When Wang Chen, now 48, came to New Jersey via China in 2000, it wasn’t her intention to focus on table tennis, a sport she began playing at age 7 in her native Shanghai.

“When I first came, it was to help my sister with her business in New Jersey,” Chen said. “I thought for a while that I was done with table tennis. I’ve put it behind me.”

It made sense on the surface. She had retired from playing in China due to injury, but when she came to settle with Sari Wong, her lone sibling, a move to New York City in 2001 changed everything.

“My sister helped me get a Green Card when I moved to New York City,” Chen said. “I came from Beijing, a big city, but coming to New York City it opened up a lot of possibilities for me, and I saw it as a place where I can become successful.”

21 years later, Chen is leaving an indelible mark on table tennis. She made the USA Olympic Team in 2008 and represented America in the Beijing Games, finishing fifth in Women’s Single, still the best finish for an American woman in the sport. She also participated in the team competition where they reached the playoff round for the bronze medal.

Chen now runs two eponymous table tennis centers in the New York City metro area, one located on the Upper West Side of Manhattan and the other in Jersey City’s Newport development.

“Really appreciate the landlord providing me with an amazing table tennis center in Jersey City,” Chen said. “They helped with renovations, and it's a great spot, next to the water and a lot of big companies and shopping centers around.”

Wang Chen Table Tennis/Newport opened in 2017 and offers private lessons, after-school programs, and summer camps. Chen is usually there weekdays from 10 a.m. to 1 p.m. to help with the training.

Her son, Ryan, 11, is one of her pupils.

“My son started at age 4, but last year he started to play more,” Chen said. “It’s very interesting to teach kids; you must be patient with them. But the kids I teach are happy to learn the game, and it's amazing to see how they evolve.”

Chen laughs while mentioning patience with kids and continues, “Table tennis has evolved since I’ve been here, and the diversity of Jersey City and New York City helps expand the game. It’s not an expensive sport to play whereas golf you will need clubs and find a golf course or baseball or lacrosse. Table tennis, you just need a table and paddle and can put one in the office or home basement.”

But not surprisingly, the Covid pandemic impacted Chen’s business. She had to close one location in Bergen County and scrap plans to open another in Brooklyn.

Fortunately, business at Chen's Manhattan location has rebounded of late, she said. Usage in Jersey City, she reported, is still off. Still, Chen is confident her location in Newport will soon see a return to 2018 levels.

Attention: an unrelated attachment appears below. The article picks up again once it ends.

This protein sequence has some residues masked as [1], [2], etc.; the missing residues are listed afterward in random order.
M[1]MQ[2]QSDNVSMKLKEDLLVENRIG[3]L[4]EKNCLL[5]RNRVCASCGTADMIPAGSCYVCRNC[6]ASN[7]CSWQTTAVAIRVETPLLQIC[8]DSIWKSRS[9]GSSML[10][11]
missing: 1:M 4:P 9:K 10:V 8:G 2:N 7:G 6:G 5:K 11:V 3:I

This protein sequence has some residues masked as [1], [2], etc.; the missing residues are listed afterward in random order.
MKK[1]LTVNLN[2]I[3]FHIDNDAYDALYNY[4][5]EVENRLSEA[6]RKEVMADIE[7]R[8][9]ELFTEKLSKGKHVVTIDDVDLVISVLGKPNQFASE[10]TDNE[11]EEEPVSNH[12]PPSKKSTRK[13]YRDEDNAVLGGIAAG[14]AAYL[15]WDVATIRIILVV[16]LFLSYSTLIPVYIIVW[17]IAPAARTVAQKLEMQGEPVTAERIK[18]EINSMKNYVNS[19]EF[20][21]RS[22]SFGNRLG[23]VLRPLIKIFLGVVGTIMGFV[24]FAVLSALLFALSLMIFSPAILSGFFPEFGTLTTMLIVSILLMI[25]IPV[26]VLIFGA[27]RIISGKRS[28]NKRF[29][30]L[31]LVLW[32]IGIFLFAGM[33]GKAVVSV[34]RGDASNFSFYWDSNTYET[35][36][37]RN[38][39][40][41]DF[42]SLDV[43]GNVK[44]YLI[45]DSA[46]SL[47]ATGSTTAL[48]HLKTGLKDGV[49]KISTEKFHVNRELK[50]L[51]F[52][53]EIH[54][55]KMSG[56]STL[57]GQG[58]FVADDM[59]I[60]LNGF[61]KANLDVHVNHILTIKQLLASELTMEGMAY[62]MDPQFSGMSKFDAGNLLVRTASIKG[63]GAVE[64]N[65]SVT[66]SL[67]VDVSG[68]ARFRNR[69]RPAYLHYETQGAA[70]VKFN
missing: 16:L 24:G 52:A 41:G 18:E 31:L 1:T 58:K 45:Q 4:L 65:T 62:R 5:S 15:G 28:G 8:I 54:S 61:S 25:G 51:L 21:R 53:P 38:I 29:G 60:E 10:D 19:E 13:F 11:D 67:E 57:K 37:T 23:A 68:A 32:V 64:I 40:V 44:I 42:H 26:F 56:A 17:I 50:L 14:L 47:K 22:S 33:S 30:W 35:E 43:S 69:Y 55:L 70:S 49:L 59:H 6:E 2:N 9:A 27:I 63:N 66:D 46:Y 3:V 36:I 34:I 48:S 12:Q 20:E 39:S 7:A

“It takes time, but Jersey City has been amazing for me, and we will see it pick back up,” she said.

Chen’s success is particularly notable given her size. At 5'1″, she is considerably shorter than most of the best female players in the sport, who are between 5’3” and 5’9.” Her short frame is a liability.

“Table tennis is not an easy sport to play if you are tall,” said Chen. “It's a very quick game and not easy for tall people. If I had to choose to be a certain height playing, I would be shorter. You’re more agile to move around, and for tall players, it’s hard to move fast.”

Despite this, once Chen gained U.S. citizenship in 2005, she made the commitment to work harder than before. For two years she went overseas to compete, travel that was necessary for her to find the level of play she needed to regain her competitiveness. It took time and some losses, but after a year she collected a gold medal at the Pan American Games in 2007 and finished fifth in Beijing.

“I found myself,” Chen said.

This is not to say that Chen regrets having to work her way back up the professional ladder.

“I’ve learned life experiences since I came to America,” she said. “Before that, my sole focus in China was to be a table tennis player and be the best I can.

Chen smiled and finished, “Here, I learned how to become a very independent and strong woman. I learned English, learned how to drive, rent an apartment, and open a business and raise a family.”

Ronak Patel has been a freelance journalist covering sports (High School sports and college basketball) for nearly 15 years, Including stints with The Kalamazoo Gazette (Mi), The Decatur Daily (Ala.),...